Choice of winners by Marinella Paderni
1st prize to the English artist Victoria Ahrens for her photographic work ‘Arkadia I’ for having given the best interpretation to the theme of the competition - the error as a random accident occurred during the process of realization of the work. From both the conceptual point of view and technical, Victoria uses the error as an element of image enhancement also in its aesthetic dimension.
2nd prize to the Italian artist Emilio Vavarella with the photographic work ‘The Sicilian Family’ for the innovative and creative way in which he uses the error to process and construct photographic images and their memory.
3rd prize to the French artist Nathalie Dallies’ video ‘Maria’ for her creative ability in transforming the impossibility of a situation and the unexpected which occur during the construction of a project, into a work of reflection and research into the psychological nature of the subject.
A special mention for ‘Capturing the soul’ by Roberto Dapoto and ‘Kuonesa Seeing Beyond’ by Cornelia Mittendorfer for having turned the idea of an accident into a very intense series of suggestions on the psychological and emotional concept of perception.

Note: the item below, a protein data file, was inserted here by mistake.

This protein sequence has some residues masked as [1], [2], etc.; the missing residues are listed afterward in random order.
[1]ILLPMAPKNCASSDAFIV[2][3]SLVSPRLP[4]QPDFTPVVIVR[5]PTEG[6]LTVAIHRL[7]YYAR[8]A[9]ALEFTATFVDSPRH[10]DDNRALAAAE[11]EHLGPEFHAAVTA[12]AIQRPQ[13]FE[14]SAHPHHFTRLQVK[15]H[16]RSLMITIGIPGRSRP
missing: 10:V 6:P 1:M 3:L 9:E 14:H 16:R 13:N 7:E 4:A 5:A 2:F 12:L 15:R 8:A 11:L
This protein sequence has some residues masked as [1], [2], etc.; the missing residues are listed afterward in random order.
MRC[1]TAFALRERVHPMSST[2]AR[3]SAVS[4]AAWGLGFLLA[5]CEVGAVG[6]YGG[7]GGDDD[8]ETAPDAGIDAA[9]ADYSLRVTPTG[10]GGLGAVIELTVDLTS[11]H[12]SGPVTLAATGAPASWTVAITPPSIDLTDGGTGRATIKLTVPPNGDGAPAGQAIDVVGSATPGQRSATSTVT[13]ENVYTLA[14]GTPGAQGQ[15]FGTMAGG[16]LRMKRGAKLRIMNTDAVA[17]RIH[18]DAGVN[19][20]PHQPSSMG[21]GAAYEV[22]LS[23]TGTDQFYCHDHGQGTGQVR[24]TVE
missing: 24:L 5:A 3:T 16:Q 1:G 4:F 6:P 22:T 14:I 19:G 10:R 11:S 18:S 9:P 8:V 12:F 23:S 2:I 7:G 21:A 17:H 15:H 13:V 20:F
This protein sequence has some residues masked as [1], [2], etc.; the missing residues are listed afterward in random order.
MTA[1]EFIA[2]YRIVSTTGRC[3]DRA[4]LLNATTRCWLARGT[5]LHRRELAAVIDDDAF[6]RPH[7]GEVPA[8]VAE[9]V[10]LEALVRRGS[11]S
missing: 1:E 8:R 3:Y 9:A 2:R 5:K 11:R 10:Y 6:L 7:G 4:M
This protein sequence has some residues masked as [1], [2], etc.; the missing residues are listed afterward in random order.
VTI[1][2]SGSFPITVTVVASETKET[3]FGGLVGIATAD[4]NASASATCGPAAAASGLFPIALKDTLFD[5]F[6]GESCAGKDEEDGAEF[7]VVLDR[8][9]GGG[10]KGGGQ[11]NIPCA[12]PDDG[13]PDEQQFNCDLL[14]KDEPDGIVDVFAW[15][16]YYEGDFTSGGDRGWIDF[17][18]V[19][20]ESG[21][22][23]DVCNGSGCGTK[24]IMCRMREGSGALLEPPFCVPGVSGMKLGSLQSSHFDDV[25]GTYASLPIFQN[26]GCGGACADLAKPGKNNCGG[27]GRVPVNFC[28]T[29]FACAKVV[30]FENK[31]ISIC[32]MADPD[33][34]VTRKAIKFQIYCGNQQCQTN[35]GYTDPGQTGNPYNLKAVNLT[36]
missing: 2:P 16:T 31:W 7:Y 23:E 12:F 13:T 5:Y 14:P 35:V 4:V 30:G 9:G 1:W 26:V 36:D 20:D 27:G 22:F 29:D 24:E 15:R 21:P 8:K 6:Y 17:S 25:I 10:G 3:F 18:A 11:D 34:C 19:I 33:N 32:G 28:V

The success in 2012 of the first edition of Celeste Network’s prize dedicated to photography and video could not have been a better stimulus to present this year, a second expanded edition, which includes an even larger number of finalists, passing from last year’s 10 to this year’s 15. Among the strengths of the prize is the choice of a central theme which reflects the lines of research of contemporary photography and the expressive tendencies toward which artists are directing their gaze. In this way, the prize has become a special, international occasion for each artist to present his or her current state of research on the most innovative language of photography and video within artistic reflection. Not only is the finalists’ exhibition a place and a time for dialogue between artists of differing nationality and generation, but a moment in which different cultural visions in contemporary art can dialogue.